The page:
Thursday, August 4, 2011

Needy for No Knead Bread

In one episode of my all-time favorite show, Gilmore Girls, Lorelei Gilmore asks "Where have all the anvils gone?" Well, I can answer this question. They melted them all down because they didn't need them after I baked my first loaf of bread. Oh yes, the bread anvil, harder and heavier than lead...and possibly uranium.

Baking bread had eluded me all my days...until I met Bonnie Stern's No Knead Bread recipe. I was rescued by this glorious artisanal bread that not only looked cool, but tasted delightful! And it's so ridiculously easy. You need time, flour, yeast, wine vinegar, salt, a good sized bowl and a cast iron pot with lid. Don't attempt this two hours before your guests come for dinner. You need at least six hours for this. (The first Bonnie Stern no knead recipe I used required 18 hours, so six seems like a dream!)

Recipe adapted from Bonnie Stern's No Knead Artisanal Bread
  • 3 cups all-purpose flour (or multigrain bread flour)
  • 1 tbsp kosher salt
  • 1 tsp instant yeast (fresh is best)
  • 1 1/2 cups warm water
  • 1/4 tsp white wine vinegar
  • extra flour for stages of rising
  • seeds, oats, cranberries, cinnamon, herbes de Provence - anything you want to add to it to make it yummy! 
  • cast iron pot with lid. I use 3.5 liter pot.
In a large bowl combine flour, salt and yeast. At this point you would add your dry or fresh herbs or cinnamon or lemon zest (oh yes I did - with cracked pepper and it was amazing with seafood chowder). Combine warm water with vinegar in a measuring cup. Stir liquid into the flour mixture.

Once you combine the ingredients, the dough will be a bit shaggy and wet - it's supposed to be. Cover with plastic wrap.
I made 5 loaves at once to test different herbs and grains. This is unbleached all purpose flour.
Let it rise at room temperature for 3-4 hours. It will be bubbly when it's ready:
When it comes time to let it rise again, she suggests using a generously floured tea towel. Perhaps my tea towels are too grabby, but it doesn't seem to matter how floured my towels are, a good chunk of dough often remains on the towel and I've had to throw out a few as I've tested different towels.

I find it easiest to flour a piece of parchment, scrape the dough out onto the parchment, flour it and work it into a ball. You don't need to knead it at this point...but sometimes I do for about 30 seconds, especially if using multi-grain or whole wheat does help to make it a little more airy. But don't feel pressure to do so. Your bread will still be delicious.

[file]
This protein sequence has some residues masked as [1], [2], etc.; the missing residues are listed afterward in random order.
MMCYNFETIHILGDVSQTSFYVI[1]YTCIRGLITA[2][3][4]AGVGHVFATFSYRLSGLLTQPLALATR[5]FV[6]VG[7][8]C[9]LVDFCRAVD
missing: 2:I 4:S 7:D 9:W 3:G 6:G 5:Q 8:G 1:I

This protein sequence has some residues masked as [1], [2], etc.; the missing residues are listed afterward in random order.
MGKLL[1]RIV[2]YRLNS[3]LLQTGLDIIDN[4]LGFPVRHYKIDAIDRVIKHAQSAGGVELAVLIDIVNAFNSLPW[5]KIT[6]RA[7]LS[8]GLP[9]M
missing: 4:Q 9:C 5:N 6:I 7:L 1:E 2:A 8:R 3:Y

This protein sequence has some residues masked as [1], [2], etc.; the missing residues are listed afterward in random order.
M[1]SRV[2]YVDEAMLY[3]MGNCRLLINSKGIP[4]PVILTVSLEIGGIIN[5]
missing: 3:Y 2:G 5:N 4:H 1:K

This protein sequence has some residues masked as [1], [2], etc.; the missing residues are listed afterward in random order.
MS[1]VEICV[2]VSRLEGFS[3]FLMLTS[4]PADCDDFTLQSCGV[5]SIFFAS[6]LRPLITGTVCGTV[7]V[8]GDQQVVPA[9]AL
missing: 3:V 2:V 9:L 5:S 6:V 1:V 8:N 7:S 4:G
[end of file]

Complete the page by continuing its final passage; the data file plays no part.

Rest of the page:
Then let the ball of dough rest on the floured parchment...then flour the top of the dough and place another piece of parchment on top instead of placing a tea towel on top.
Herbes de Provence
  After about 2 hours it will double in size. It's quite a wet dough, so I find that peeling back parchment works better than the tea towel method...almost all the dough is freed from the parchment. You may need a dough spatula to help it out a little.
Herbes de Provence
About 30 minutes before your dough is at this stage, turn your oven to 450 F and put in your cast iron pot with the lid on. This is imperative. Your cast iron pot needs to be hot hot hot before you drop your dough in.

I made the mistake of leaving my pot out too long. Once it had finished baking, the pot wouldn't let go of the bread! I had to rip it out and spend an hour chiseling the rest of the bread off the bottom. I could imagine it would be similar to cleaning barnacles off a boat. So, don't take the pot out until you're ready to put the dough in!

I add poppy, sesame and sunflower seeds to my multigrain loaves just after I've placed the dough in the pot. Put on the lid and put it in the oven for 26-30 minutes. It should have a light golden crust to it. Then take the lid off and leave the bread in for another 5-10 minutes until it is a caramel color.
front: herbes de provencal and roasted garlic on top
Mulitgrain with seeds
Herbes de Provence
If you, like me, have run the other direction when it came to baking your own bread - stop. Turn around.  Give Bonnie Stern's recipe a go. It takes time, but very little effort!

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